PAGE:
Unsurprisingly, this never happened. While an abundance of evidence and testimony provided a strong case for an indictment, within a month an Israeli military investigation relieved the army - and the Caterpillar D9 driver who struck the fatal blow - of any wrongdoing.

In 2012, an Israeli district court ruled that there was no wrongdoing in Corrie's death except her own. The US ambassador to Israel, Dan Shapiro, stated that Israel's investigation "was not satisfactory, and wasn't as thorough, credible or transparent as it should have been".

Former President Jimmy Carter also condemned the lack of follow-up on Corrie's case. He said the response of the courts was reflective of "the climate of impunity, which facilitates Israeli human rights violations against Palestinian civilians in the Occupied Territory".

The wrong type of hero

Back in the US, the response from the political establishment was largely subdued.

Corrie's congressman, Brian Baird, authored a resolution to fully investigate the circumstances of her death. Only a handful of congress members signed the bill - including famed civil rights activist John Lewis. A victim of state violence himself during the civil rights movement, the issue resonated with Lewis.

Predictably, the resolution did not make it on to the floor and no investigation was sanctioned by the House of Representatives. The scarce attention paid to the Corrie incident by US politicians is indicative of the unmitigated support of the American government to its Israeli counterparts.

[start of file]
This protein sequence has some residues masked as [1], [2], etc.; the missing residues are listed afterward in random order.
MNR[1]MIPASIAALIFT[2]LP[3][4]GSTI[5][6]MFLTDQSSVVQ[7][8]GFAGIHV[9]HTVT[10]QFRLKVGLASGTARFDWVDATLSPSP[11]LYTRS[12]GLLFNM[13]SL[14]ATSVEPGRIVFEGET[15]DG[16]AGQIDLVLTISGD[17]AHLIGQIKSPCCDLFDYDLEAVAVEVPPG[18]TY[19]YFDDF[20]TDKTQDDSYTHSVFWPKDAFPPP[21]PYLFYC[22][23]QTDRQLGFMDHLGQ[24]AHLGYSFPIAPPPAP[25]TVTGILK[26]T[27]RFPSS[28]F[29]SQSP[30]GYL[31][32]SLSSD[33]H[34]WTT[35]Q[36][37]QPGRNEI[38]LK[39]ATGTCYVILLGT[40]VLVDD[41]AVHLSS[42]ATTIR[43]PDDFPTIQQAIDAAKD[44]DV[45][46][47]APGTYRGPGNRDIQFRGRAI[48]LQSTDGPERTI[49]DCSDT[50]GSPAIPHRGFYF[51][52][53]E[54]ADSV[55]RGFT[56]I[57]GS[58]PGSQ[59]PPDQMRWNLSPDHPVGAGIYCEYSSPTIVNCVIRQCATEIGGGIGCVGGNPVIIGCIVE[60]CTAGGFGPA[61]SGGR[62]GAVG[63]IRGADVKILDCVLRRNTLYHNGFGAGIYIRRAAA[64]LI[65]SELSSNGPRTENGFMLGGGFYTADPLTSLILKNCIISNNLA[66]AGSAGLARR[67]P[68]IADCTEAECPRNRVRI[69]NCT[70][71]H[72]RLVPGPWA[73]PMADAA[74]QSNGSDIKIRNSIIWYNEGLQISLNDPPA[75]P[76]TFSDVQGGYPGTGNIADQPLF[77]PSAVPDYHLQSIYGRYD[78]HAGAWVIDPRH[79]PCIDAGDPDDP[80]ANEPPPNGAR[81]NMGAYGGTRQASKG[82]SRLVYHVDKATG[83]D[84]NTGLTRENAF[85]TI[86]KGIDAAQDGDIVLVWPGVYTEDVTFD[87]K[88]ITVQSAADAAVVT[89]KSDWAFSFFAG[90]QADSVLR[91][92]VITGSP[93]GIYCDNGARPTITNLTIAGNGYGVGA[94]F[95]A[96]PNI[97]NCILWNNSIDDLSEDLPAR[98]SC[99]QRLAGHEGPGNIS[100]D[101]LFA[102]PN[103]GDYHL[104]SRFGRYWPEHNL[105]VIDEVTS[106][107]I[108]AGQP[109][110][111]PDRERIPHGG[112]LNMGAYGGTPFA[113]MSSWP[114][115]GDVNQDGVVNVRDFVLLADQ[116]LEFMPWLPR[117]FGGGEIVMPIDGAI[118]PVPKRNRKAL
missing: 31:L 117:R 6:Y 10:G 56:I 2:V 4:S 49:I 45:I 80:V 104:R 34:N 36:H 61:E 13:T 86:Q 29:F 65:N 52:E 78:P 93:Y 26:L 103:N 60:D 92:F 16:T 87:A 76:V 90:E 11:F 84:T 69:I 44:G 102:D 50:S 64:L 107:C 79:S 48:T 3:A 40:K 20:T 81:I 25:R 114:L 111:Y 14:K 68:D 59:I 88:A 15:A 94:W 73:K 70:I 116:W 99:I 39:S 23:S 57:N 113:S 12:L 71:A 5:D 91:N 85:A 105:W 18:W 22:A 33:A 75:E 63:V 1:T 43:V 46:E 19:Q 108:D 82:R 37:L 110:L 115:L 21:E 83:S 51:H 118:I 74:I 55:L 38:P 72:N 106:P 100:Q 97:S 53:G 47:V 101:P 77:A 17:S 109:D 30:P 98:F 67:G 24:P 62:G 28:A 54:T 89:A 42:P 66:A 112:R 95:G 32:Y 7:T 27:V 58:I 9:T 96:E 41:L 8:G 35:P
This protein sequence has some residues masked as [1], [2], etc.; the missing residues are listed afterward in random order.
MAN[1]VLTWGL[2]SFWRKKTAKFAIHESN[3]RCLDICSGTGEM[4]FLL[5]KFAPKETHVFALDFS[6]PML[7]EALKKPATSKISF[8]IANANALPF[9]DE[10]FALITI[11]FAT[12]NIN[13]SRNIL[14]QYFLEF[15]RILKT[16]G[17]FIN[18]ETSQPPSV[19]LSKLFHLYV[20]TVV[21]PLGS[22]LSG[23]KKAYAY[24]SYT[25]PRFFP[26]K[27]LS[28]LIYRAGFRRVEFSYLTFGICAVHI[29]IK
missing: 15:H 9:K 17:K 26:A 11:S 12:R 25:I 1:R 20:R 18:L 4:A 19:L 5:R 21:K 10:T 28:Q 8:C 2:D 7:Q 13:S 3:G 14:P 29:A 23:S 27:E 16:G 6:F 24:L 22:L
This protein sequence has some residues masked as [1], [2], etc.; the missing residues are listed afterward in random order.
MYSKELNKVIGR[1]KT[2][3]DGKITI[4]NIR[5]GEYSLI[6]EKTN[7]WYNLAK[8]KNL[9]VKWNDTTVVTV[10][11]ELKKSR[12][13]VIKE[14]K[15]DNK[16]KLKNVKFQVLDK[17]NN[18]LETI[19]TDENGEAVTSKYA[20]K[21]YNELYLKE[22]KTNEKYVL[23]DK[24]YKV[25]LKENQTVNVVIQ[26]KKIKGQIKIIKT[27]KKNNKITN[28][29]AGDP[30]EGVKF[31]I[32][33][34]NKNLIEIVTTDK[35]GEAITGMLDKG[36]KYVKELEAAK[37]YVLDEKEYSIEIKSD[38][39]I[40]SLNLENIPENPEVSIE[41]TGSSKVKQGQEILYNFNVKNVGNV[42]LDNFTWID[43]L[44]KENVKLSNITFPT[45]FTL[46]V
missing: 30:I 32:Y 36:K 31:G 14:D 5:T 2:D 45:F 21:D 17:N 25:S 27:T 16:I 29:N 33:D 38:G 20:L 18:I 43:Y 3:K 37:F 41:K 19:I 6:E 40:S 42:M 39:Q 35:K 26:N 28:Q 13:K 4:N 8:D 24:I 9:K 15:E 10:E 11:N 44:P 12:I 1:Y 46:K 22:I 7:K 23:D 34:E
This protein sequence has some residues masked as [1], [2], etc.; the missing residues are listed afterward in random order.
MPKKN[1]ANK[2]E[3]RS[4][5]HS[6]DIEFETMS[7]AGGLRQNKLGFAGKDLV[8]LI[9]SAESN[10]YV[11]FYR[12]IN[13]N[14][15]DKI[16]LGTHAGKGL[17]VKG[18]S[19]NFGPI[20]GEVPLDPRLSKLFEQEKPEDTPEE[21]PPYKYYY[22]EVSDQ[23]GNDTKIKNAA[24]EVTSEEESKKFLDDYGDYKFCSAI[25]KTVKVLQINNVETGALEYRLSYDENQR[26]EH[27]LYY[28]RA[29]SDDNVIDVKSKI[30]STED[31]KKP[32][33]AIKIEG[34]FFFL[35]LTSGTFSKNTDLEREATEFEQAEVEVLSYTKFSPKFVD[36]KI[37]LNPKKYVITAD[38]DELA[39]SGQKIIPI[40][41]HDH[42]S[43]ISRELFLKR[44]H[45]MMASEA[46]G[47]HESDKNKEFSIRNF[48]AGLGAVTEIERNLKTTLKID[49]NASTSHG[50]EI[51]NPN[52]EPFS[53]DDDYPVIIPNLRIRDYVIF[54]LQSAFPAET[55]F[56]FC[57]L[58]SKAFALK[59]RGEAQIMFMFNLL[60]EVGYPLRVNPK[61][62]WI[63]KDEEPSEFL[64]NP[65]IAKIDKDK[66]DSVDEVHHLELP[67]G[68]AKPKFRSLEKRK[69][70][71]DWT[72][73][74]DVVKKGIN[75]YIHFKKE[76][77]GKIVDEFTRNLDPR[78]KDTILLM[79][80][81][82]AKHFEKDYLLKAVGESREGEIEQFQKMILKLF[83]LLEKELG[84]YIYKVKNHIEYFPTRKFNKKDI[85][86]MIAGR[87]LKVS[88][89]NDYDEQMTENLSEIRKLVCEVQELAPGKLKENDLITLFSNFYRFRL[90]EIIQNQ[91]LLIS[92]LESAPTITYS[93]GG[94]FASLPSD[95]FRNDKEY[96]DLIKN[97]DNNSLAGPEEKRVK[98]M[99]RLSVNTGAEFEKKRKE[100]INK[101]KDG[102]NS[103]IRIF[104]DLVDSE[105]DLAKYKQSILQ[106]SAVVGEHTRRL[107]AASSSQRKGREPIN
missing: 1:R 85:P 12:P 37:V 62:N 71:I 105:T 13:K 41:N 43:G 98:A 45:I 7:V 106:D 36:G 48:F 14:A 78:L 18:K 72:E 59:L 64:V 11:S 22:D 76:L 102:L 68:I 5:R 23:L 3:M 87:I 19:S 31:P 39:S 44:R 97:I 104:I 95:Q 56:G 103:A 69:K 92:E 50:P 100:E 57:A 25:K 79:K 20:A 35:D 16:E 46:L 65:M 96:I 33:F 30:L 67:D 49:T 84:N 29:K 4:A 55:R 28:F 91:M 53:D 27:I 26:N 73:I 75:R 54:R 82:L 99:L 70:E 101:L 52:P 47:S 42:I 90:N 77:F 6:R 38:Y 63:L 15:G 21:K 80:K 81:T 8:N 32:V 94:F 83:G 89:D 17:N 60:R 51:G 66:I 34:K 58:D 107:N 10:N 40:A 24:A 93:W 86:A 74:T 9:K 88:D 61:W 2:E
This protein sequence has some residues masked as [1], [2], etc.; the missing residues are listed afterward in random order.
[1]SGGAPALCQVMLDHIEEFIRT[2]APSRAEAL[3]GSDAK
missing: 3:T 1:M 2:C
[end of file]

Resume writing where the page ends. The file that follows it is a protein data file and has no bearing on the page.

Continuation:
The case of Corporal Gilad Shalit, captured by Hamas fighters in 2006, is a case in point.

Across the US political spectrum there was unadulterated consensus for the release of Shalit. A bill sponsored by former Senator Kirsten Gillibrand demanding Shalit's release while condemning Hamas and committing to Israel's security, passed unanimously with no amendments required.

Following Operation Cast Lead - a war that devastated the infrastructure of the Hamas-controlled territory, killing around 1,000 civilians - several members of the US Congress protested to make $900 million in aid to Gaza conditional on the release of Cpl Shalit.

Upon his release, President Obama personally congratulated the efforts of the Israeli government and the Shalit family.

Several municipalities in the US, including Miami and Baltimore, honoured the former prisoner by making him an honorary citizen.